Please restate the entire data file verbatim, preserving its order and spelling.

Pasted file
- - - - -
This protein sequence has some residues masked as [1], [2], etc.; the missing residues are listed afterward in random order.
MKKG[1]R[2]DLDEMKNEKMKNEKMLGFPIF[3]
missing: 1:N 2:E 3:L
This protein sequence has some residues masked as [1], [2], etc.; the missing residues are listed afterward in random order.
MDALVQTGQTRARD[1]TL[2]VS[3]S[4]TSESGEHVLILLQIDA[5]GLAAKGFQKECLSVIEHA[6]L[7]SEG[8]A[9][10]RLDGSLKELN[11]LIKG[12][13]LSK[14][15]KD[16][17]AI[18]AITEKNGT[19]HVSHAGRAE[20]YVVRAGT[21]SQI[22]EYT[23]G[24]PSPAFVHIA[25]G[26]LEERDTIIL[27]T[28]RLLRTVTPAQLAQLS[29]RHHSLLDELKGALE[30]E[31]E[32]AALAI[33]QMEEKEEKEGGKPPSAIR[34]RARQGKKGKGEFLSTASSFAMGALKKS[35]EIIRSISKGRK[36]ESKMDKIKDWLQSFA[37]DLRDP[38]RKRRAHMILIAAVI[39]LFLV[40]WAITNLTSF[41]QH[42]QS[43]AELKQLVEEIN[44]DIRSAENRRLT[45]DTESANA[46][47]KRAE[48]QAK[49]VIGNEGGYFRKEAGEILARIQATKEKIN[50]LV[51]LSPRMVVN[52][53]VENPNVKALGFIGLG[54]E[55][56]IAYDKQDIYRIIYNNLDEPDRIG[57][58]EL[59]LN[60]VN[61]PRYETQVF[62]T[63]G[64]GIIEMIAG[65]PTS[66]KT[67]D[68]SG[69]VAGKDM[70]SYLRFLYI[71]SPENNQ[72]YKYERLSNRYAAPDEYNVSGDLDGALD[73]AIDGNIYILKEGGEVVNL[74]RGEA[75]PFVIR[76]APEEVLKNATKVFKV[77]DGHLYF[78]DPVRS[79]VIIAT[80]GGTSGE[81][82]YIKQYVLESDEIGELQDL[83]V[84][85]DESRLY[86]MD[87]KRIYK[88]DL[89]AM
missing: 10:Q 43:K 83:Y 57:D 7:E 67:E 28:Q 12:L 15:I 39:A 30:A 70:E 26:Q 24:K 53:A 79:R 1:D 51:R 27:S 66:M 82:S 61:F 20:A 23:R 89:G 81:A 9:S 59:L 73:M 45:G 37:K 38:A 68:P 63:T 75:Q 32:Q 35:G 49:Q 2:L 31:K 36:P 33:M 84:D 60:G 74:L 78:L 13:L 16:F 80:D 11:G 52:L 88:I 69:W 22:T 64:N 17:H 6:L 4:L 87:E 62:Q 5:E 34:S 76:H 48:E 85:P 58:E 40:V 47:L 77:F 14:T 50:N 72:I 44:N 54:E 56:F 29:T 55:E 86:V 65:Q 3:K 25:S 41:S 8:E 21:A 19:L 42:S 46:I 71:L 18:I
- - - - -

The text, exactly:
This protein sequence has some residues masked as [1], [2], etc.; the missing residues are listed afterward in random order.
MKKG[1]R[2]DLDEMKNEKMKNEKMLGFPIF[3]
missing: 1:N 2:E 3:L
This protein sequence has some residues masked as [1], [2], etc.; the missing residues are listed afterward in random order.
MDALVQTGQTRARD[1]TL[2]VS[3]S[4]TSESGEHVLILLQIDA[5]GLAAKGFQKECLSVIEHA[6]L[7]SEG[8]A[9][10]RLDGSLKELN[11]LIKG[12][13]LSK[14][15]KD[16][17]AI[18]AITEKNGT[19]HVSHAGRAE[20]YVVRAGT[21]SQI[22]EYT[23]G[24]PSPAFVHIA[25]G[26]LEERDTIIL[27]T[28]RLLRTVTPAQLAQLS[29]RHHSLLDELKGALE[30]E[31]E[32]AALAI[33]QMEEKEEKEGGKPPSAIR[34]RARQGKKGKGEFLSTASSFAMGALKKS[35]EIIRSISKGRK[36]ESKMDKIKDWLQSFA[37]DLRDP[38]RKRRAHMILIAAVI[39]LFLV[40]WAITNLTSF[41]QH[42]QS[43]AELKQLVEEIN[44]DIRSAENRRLT[45]DTESANA[46][47]KRAE[48]QAK[49]VIGNEGGYFRKEAGEILARIQATKEKIN[50]LV[51]LSPRMVVN[52][53]VENPNVKALGFIGLG[54]E[55][56]IAYDKQDIYRIIYNNLDEPDRIG[57][58]EL[59]LN[60]VN[61]PRYETQVF[62]T[63]G[64]GIIEMIAG[65]PTS[66]KT[67]D[68]SG[69]VAGKDM[70]SYLRFLYI[71]SPENNQ[72]YKYERLSNRYAAPDEYNVSGDLDGALD[73]AIDGNIYILKEGGEVVNL[74]RGEA[75]PFVIR[76]APEEVLKNATKVFKV[77]DGHLYF[78]DPVRS[79]VIIAT[80]GGTSGE[81][82]YIKQYVLESDEIGELQDL[83]V[84][85]DESRLY[86]MD[87]KRIYK[88]DL[89]AM
missing: 10:Q 43:K 83:Y 57:D 7:E 67:E 28:Q 12:L 15:I 39:A 30:A 70:E 26:Q 24:K 53:A 79:R 1:D 51:R 27:S 66:M 82:S 61:F 20:A 23:R 89:G 81:A 9:S 59:L 73:M 45:G 37:K 38:A 68:P 63:T 75:Q 32:Q 35:G 49:Q 2:L 31:K 36:P 33:M 84:D 60:G 74:L 78:L 13:L 16:F 80:D 11:G 52:L 88:I 69:W 22:T 64:N 17:H 6:L 4:L 87:E 62:Q 5:E 34:S 76:H 48:E 85:P 58:E 40:V 47:L 77:F 14:T 50:N 72:I 44:N 54:E 56:F 29:T 55:E 86:V 65:Q 3:K 25:S 41:S 8:E 21:A 19:L 42:S 46:I 71:L 18:I